Key SEO Trends to Prepare for in 2022
Updated: Jul 14, 2022
Whew, we may only be halfway through 2021, but it’s already been quite a year! SEO-wise, quite a few things have changed.
No need to panic, though. For one thing, this happens every year - Google even goes through micro-updates on a near-daily basis, in fact, so change is a constant here.
If you didn’t already know, there are larger and more critical updates that are known as Google Core Updates. These updates happen less frequently, but have significant impact to the entire market. For every core update, there will be “winners” & there will be “losers”. We’re here to help you navigate the latest changes. This way, you won’t have to feel at a loss when you see your rankings affected.
Today, we’ll go over the most important ones, in our opinion, and what they mean for your business and its digital marketing.
Google’s Page Experience Update
Arguably the biggest thing to deal with this year, the update basically makes page experience a more important part of Google’s ranking systems.
Practically, that means these factors now have an effect on your ranking:
Core Web Vitals
A non-interruptive ad experience
Strictly speaking, none of this should be a surprise. Google’s been focusing on improving user experience for a while now.
For example, Core Web Vitals basically refers to three things:
Largest Contentful Paint - how long it takes for a user to see most of your page’s content on their screen after clicking on a link to it.
First Input Delay - how long it takes before a user is actually able to interact with your page, e.g. click a link on its navigation bar or click on a tab.
Cumulative Layout Shift - how stable are your page elements as the page loads, i.e. how they move around during loading.
As you can see, all three are focused on ensuring a snappy, positive user experience. Google’s been flogging this topic for a while now, if you’ve been paying attention.
The Page Experience Update just means people who’ve been tardy taking action on the call to improve UX now need to spring to action.
Go to your search console, and identify the pages that have been flagged out as poor or need improvement. Under page experience and core web vitals, you’ll be able to identify if you need to work on specific pages to pull your rankings back up.
Zero-click search is really booming. Rand Fishkin referenced a study showing that ⅔ of Google searches last year already ended without a click.
There’s no reason to think it’ll go down from there. As Google starts populating search engine results pages [SERPs] with more and more “quick answers”, usually in the form of snippets, more people are clicking off the SERPs without visiting another URL.
What does this mean for you? Among other things, you should probably beef up your business’s local SEO. Local SEO gives you a chance to get into local search listings, which still provide nice, quick visibility on the SERPs.
Implementing structured data meta information on your pages is one way that many web owners have not leveraged on yet. The more advantages you have compared to your competitors, the better your chances of ranking better!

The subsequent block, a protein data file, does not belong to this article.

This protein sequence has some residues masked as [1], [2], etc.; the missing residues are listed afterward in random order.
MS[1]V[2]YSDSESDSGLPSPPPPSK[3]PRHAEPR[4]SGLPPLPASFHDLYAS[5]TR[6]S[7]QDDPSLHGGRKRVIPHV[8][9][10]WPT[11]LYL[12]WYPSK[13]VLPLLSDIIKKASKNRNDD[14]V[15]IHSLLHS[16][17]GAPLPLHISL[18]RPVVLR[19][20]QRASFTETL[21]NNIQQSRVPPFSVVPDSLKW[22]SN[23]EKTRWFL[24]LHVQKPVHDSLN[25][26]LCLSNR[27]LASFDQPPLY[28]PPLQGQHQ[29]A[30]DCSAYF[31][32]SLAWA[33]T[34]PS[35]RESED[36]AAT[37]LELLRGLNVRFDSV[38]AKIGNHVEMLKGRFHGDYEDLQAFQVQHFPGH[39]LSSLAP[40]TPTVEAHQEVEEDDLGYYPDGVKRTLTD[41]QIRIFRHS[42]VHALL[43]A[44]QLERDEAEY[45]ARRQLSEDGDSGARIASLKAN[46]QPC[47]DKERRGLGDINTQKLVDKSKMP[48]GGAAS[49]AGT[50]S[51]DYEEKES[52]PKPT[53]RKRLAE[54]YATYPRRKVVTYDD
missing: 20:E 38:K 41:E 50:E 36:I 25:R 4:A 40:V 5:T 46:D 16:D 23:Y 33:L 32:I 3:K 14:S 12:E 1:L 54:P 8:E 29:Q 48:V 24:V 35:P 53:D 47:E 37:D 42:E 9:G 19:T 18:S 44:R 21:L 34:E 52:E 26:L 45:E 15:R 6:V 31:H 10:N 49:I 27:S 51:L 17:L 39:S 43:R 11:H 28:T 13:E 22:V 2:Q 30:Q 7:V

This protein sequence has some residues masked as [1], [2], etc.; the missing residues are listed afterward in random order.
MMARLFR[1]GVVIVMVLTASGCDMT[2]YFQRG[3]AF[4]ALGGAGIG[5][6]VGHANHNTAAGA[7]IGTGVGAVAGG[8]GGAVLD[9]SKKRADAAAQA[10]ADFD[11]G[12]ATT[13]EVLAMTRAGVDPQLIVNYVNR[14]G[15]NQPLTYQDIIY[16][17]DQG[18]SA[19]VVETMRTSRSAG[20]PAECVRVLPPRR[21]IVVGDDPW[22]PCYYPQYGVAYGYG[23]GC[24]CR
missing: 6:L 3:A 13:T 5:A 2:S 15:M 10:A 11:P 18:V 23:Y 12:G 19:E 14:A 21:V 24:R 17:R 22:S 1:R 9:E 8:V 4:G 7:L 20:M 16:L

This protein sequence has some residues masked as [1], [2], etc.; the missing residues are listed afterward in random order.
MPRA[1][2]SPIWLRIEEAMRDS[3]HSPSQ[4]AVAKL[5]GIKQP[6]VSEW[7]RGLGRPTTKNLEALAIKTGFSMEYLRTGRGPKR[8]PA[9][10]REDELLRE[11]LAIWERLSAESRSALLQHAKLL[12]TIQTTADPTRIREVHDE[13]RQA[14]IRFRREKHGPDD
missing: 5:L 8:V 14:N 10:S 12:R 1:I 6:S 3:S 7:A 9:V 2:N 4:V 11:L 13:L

That said, it’s important not to go off the rails trying to parse this particular trend into meaning. We still have a lot of questions about the data relating to zero-click search - how user refinement of queries factors in, for instance - even if it’s worth noting now.
Voice search is another thing that’s been getting bigger and bigger of late.
This may actually relate in part to the growth of zero-click search as Google focuses on giving people fast answers to quick questions. The advent of the SMITH algorithm - an improvement on the way Google figures out what a query means - may well add to this.
In any case, it may indicate an opportunity for you to look at your website’s content.
Look for keywords and topics that people often ask questions about and try to supply a short answer on your page.
EAT or Expertise, Authority, and Trustworthiness have been big things for Google for over 2 years now. Till date, Google is still pushing website owners to do more and to think harder about the site content based on this framework.
Again, this ties into Google’s efforts to improve users’ experiences on the search engine. It wants to ensure that results are mostly useful and reliable ones, and EAT helps it figure out which pages qualify.
Besides that, EAT is great if you want to strengthen your business’s branding online. So, if you’ve been slacking off a bit on it, go ahead and review your EAT to see what you can do to improve it.
Even just making better 'About Us', 'Who We Are', and 'Contact' pages can already help!
A Few Last Words
The year is far from over, of course, so there may be yet more developments in the offing for SEO. We can’t say these will be the most important changes by the time the year is over.
For now, though, these are some of the crucial points to look at when checking your business’s SEO. What do you think of them and where Google is heading with its updates? Let us know!
You can also send us queries or request help if you think you need assistance dealing with these updates. We can discuss your options when it comes to ensuring your presence online even during all of this flux.
Just drop us a line using our contact us page and we’ll reply as soon as we can!